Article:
12 slides PowerPoint Presentation of Art history 101the slides must be in Prehistory through the Gothic period.

Creating a PowerPoint Presentation

Your project will be based on your analysis of an original work of art. You can choose any paintings, sculptures, decorative objects, pieces of furniture or stained glass windows, etc. exhibited in any of the museums listed below, so long as they were created sometime between Prehistory and the Gothic period. (Since this project is designed to compare/contrast two works of art, BOTH of your selections must come from within the scope of our class. Feel free to ask me if you are unsure of your selections. Ensure you are fully identifying your artworks (by artist, title, date, medium, current location, cultural origin, dimensions, and style). If you cannot make an in-person visit to a museum, you may select works of art from a museum’s online collection. Once again, the foremost requirement is that the work(s) belong to a style, movement, or time period covered in ART 101.

You may choose any application to create your presentation, but it must be in the format of a slide show and saved as a .ppt or .pptx file. Your presentation must include both images and bullet points to explain your artwork. Your project must include a minimum of 500 words of text (not including the title page and any applicable footnotes/bibliography).

1) To start, you will create a slide presentation of at least 10 slides. Using PowerPoint, or another application of your choice, you will then arrange your images and informational points. This is an observational project. Your observations should be illuminated by the material from class. Outside research is not required. If you would like to include outside research, you are welcome to do so, but it must be properly credited. Please use the MLA style for all citations/bibliographic information. Failing to properly credit quoted, paraphrased or borrowed material puts your work at risk of being misconstrued as plagiarized. See here for guidance on citing sources: https://owl.english.purdue.edu/owl/resource/747/01/.

2) A *typical* project will spend the first 5 slides (or more) describing the form and content of an artwork chosen from a museum featured on the preceding page. (Remember, this work of art MUST come from within the scope of our course, Prehistory through the Gothic period.) You should discuss your work in detail using at least 5 terms learned in class (i.e. sculpture in the round, complementary colors, iconography, etc.) and possibly providing some background about the artist (but not more than 1 slide). You should address how the form and content are interacting (i.e. does the artist’s choice of medium enhance or detract from the narrative/subject or the message they are sending to the viewer?) Remember the form includes such factors as size, shape and placement of the work’s formal and compositional elements. The content includes the narrative or story that is conveyed in the artwork; in other words, a work’s content is its subject matter.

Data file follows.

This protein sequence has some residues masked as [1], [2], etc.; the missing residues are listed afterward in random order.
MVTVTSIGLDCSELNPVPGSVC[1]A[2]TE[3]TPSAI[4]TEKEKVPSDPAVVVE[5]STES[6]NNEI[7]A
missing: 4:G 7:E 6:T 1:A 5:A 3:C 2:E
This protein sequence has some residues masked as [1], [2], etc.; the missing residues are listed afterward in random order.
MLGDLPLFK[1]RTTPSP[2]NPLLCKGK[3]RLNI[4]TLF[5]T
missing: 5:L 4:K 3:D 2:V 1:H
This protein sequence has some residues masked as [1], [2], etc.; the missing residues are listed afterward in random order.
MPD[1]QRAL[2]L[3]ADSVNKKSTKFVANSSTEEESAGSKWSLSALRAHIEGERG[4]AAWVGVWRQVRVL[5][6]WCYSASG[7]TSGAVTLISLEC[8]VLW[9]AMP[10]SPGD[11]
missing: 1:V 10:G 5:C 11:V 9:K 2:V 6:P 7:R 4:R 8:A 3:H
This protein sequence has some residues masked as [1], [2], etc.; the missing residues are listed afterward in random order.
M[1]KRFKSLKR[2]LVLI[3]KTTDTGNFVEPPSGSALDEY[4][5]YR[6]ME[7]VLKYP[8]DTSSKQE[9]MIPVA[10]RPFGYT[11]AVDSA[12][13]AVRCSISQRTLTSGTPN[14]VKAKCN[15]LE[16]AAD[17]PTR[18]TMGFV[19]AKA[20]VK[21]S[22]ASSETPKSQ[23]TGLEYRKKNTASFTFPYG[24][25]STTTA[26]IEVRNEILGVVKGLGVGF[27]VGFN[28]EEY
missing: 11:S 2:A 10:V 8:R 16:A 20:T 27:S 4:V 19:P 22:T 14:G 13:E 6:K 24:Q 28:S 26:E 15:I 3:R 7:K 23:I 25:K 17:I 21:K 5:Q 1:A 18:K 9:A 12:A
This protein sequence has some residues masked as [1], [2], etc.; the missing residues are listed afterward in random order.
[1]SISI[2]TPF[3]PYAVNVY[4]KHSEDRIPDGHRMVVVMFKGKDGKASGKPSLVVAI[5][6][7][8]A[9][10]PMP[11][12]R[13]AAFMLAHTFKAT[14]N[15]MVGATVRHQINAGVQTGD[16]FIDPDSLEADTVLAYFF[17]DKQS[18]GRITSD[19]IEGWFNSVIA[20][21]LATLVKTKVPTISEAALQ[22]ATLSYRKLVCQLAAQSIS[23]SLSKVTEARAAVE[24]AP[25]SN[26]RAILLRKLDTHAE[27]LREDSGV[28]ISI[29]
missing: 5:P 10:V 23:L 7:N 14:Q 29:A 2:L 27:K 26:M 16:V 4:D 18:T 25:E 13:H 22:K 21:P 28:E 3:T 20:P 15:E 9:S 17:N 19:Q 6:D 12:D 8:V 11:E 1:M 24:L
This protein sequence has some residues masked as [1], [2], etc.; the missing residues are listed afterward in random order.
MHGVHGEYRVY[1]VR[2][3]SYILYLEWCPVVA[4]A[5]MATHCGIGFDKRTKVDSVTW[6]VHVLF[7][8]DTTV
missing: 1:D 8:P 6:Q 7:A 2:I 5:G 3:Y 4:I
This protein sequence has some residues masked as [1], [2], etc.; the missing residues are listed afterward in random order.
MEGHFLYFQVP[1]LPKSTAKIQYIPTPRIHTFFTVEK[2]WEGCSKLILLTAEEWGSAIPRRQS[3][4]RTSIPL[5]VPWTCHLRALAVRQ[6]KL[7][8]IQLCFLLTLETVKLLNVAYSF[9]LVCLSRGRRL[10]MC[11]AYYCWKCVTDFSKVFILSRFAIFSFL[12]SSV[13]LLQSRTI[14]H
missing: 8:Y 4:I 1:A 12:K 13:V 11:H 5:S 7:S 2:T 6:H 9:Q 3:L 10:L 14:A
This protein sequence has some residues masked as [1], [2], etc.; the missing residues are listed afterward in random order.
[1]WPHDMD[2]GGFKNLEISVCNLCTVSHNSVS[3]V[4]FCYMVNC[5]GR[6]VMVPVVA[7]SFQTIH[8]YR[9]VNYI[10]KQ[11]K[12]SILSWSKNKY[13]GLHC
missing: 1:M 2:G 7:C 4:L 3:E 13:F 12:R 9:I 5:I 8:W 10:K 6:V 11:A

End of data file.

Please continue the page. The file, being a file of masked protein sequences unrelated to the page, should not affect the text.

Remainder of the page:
3) The rest of the project should be spent comparing/contrasting the object to at least one other work that we discussed in class. In the next 5 slides (or more), you should talk about how the works are similar and/or different. If you decide to do outside research you may want to talk about the work’s significance or the social/cultural context that influenced its creation. How is the work a political statement or how does it show an innovative style, for example. Feel free to compare your work to more than one other artwork or to show photographs or diagrams that help to illustrate your points.

I suggest the following organization:

Slide 1: Title slide
Slide 2: An image of your selected artwork (with artist, title, date, location)
Slide 3: Bullet points describing your artwork
Slide 4: More bullet points describing your artwork
Slide 5: Image of a detail(s)of your artwork
Slide 6: Bullet points describing that detail and its significance
Slide 7: Image of your comparison artwork from class
Slide 8: Bullet points describing the comparison
Slide 9: More bullet points describing the comparison
Slide 10: Other images (different views of your artwork or other comparisons)
Slide 11: Bullet points summarizing your major ideas
Slide 12: Footnotes/Works Cited

At least 5 slides should include bullet points of the most important aspects of your analysis. Feel free to include close-ups and details of the artworks to help explain your points.

In your bullet points, do not copy any sentences or parts of sentences from any publication or website from the museum’s label or audio guide. If you decide to include anyone else’s ideas or words, limit it to a few words and add a footnote or endnote at the end of the presentation (final slide). Again, if you do not include footnotes you are committing plagiarism. Plagiarism is a serious academic offense. In most cases, plagiarism will result in failure of the assignment and, possibly, the course.